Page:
Employer Solutions pays $95,000 settlement
A Minnesota payroll service company paid $95,000 to settle a disability discrimination lawsuit filed by the U.S. Equal Employment Opportunity Commission (EEOC) after firing an employee returning from approved medical leave. The woman had knee surgery and notified the company she would be returning but needed to use crutches. The company fired her because they asserted she needed to be 100% healed and her need for "ambulatory aide" was too much.
This stance violates the Americans with Disabilities Act (ADA) which makes it unlawful to terminate or discriminate against those with disabilities or perceived disabilities. Furthermore, the ADA protects employees from retaliation for requesting an accommodation or opposing discrimination.
TrueBlue and PeopleReady to pay $125,000 settlement
TrueBlue and PeopleReady are labor sourcing companies that have a presence across the U.S. The EEOC filed a lawsuit alleging the PeopleReady subsidiary company TrueBlue fired an employee because of a psychiatric disability. She was not allowed to return to work after a medical clearance following hospitalization for her disability. She was subsequently fired because she would require future treatment in outpatient medical settings.
The employer's actions violated the ADA, which requires that employers provide reasonable accommodations to employees with disabilities and prohibits taking retaliatory measures against individuals who need special accommodations for their disability.
Hyde Bellagio to pay $1 million settlement
Hyde Bellagio, a former Las Vegas night club will pay out $1 million to settle an EEOC charge that the club subjected women applicants and employees to sexual harassment resulting in a hostile workplace. The company is further charged with unlawful retaliation towards workers that complained of the harassment. In addition to the financial settlement, the company has agreed to establish a class fund to award compensation to victims of their illegal practices.
AEON Global Health to pay $56,000 settlement
Another EEOC charge will see AEON Global Health pay out $56,000 in a lawsuit alleging a female supervisor subjected an African American female subordinate to daily race and sex-based verbal harassment. When she complained to upper-level executives, she was subjected to more of the same abuse and then fired. The company will pay the monetary damages to the victim and has agreed to invest in internal monitoring and training concerning discrimination.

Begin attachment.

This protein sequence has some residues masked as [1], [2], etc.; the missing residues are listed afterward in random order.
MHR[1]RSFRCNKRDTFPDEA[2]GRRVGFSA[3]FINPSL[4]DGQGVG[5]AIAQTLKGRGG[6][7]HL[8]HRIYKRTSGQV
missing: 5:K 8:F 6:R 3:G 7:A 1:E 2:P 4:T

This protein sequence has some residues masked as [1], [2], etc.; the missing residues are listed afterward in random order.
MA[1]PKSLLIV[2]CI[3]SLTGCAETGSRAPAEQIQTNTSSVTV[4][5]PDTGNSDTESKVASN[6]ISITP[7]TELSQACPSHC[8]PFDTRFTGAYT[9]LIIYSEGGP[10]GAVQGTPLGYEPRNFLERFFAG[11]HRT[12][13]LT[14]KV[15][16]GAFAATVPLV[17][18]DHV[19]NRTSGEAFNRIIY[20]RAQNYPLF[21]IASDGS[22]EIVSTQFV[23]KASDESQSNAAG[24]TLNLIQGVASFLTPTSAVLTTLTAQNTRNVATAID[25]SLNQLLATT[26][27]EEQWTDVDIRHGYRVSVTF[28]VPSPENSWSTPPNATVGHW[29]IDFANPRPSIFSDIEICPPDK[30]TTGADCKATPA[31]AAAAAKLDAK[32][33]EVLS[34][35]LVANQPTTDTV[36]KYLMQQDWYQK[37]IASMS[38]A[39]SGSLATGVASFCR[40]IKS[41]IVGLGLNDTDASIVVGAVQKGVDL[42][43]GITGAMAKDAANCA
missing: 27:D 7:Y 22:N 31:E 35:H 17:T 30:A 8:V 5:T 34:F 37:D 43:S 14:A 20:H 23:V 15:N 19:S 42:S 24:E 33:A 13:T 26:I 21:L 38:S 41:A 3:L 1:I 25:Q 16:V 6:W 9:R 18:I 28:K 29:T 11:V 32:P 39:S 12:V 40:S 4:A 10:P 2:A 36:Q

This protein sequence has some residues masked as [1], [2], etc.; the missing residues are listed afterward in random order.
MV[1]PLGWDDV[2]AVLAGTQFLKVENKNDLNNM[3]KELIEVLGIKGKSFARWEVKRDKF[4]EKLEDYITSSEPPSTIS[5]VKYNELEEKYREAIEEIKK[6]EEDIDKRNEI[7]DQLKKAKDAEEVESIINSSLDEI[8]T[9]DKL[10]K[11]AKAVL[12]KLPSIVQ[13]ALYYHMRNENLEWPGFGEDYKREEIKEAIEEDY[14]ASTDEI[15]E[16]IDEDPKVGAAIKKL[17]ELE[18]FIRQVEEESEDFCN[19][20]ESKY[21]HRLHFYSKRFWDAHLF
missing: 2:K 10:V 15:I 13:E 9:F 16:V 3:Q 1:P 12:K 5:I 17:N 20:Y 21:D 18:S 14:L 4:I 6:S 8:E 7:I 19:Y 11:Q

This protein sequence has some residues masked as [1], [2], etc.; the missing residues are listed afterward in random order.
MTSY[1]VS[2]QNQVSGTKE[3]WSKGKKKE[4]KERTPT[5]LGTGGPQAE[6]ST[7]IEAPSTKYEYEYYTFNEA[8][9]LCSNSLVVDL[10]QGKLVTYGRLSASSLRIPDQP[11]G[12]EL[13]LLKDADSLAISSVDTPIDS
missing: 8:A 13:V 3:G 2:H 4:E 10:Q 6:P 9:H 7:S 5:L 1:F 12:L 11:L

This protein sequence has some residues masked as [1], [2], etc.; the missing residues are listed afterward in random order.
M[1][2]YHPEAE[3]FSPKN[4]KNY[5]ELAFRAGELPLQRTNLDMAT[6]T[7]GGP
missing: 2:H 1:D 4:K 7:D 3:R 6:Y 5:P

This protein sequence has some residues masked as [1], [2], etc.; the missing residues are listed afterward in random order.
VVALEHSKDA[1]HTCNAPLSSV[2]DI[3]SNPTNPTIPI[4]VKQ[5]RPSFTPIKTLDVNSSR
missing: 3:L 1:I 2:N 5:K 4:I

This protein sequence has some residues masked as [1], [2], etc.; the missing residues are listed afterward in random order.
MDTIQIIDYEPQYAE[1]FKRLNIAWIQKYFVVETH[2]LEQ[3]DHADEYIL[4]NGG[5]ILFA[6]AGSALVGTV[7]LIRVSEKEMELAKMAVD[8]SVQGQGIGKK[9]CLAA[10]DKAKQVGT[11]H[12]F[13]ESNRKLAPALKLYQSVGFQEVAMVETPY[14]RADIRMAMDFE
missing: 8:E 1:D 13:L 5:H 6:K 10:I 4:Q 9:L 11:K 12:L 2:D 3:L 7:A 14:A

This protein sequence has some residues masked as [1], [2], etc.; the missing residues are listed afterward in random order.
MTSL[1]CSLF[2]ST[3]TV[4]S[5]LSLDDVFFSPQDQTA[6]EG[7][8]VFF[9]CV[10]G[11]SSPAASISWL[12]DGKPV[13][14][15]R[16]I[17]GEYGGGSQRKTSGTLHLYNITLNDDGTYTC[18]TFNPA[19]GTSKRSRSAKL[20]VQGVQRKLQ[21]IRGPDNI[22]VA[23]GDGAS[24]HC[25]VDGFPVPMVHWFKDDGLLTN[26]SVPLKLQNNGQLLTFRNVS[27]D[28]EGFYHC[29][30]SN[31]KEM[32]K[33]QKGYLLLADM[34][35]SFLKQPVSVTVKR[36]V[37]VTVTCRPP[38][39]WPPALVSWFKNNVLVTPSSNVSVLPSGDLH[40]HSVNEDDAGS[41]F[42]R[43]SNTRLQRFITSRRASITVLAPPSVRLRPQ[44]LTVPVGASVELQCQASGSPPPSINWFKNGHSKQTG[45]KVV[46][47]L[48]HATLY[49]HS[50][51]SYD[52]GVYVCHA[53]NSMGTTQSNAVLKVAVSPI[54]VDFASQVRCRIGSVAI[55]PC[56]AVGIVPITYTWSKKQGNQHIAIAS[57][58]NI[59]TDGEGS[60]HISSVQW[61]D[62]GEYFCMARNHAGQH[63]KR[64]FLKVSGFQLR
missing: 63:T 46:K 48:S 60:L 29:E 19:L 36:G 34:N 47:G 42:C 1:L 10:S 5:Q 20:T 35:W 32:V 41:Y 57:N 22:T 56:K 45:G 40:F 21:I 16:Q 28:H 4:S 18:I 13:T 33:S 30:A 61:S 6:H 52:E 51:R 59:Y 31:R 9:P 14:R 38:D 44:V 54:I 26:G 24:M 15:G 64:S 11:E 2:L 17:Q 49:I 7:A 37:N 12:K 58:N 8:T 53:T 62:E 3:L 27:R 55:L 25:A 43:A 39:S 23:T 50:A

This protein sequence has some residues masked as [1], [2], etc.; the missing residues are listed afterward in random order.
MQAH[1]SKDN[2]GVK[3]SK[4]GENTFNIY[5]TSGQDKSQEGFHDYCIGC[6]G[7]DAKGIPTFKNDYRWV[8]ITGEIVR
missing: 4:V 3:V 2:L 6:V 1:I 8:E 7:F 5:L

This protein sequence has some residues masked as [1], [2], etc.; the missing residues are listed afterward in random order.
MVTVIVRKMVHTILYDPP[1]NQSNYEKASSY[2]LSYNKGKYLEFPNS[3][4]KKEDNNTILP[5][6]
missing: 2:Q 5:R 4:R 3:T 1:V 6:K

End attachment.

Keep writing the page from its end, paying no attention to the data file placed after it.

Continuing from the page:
Route 22 Sports Bar and Crazy Mexican Restaurant & Grill to pay $217,500 settlement
The husband of one of the owners of the two bars regularly subjected female staff to unwanted touching, solicitation of sexual acts, and verbal harassment. Other male staff partook in the same kind of unwanted sexual harassment. When a female bartender complained, she was then fired. The EEOC's lawsuit says this kind of conduct violates Title VII of the Civil Rights Act of 1964. As part of the settlement, the owner's male spouse is prohibited from holding any supervisory position and having any kind of direct contact with employees of both businesses.
Chicago Meat Authority to pay $1.1 million settlement
According to the EEOC, the Chicago Meat Authority practices discriminatory hiring practices affecting African American applicants. Black workers were subjected to racial harassment. When one Black employee complained about the illegal practices, he was fired in retaliation. As part of the settlement, the company is mandated to hire rejected applicants if they still wish to have a job at the meat processing business and implement anti-harassment training and policies.
Chipolte Mexican Grill to pay $70,000 in settlement
According to a female Chipolte supervisor in Tampa, Florida, she was sexually harassed by a male crew member, which escalated to inappropriate touching and obscene gestures. After complaining to immediate supervisors, she said she was going to take it to corporate headquarters. Three days later, she was fired. These kinds of actions are prohibited by Title VII of the Civil Rights Act of 1964. In addition to paying monetary damages, Chipotle is required to institute new sexual harassment reporting policies and procedures.
Wimmer v. Suffolk County Police Department
In this case, the plaintiff was a police officer who claimed he had been fired illegally after making complaints about other officers engaging in racist behavior towards the public. The plaintiff did not win his case because the court noted that he or other employees did not suffer discrimination with regards to the terms and conditions of their employment. To make the case successful, the plaintiff would have had to make complaints about racism towards himself or another employee of the police department, not the public, which is a third party. If he had done so, that would have been a protected activity, and the subsequent firing could have possibly been surmised as retaliatory in nature.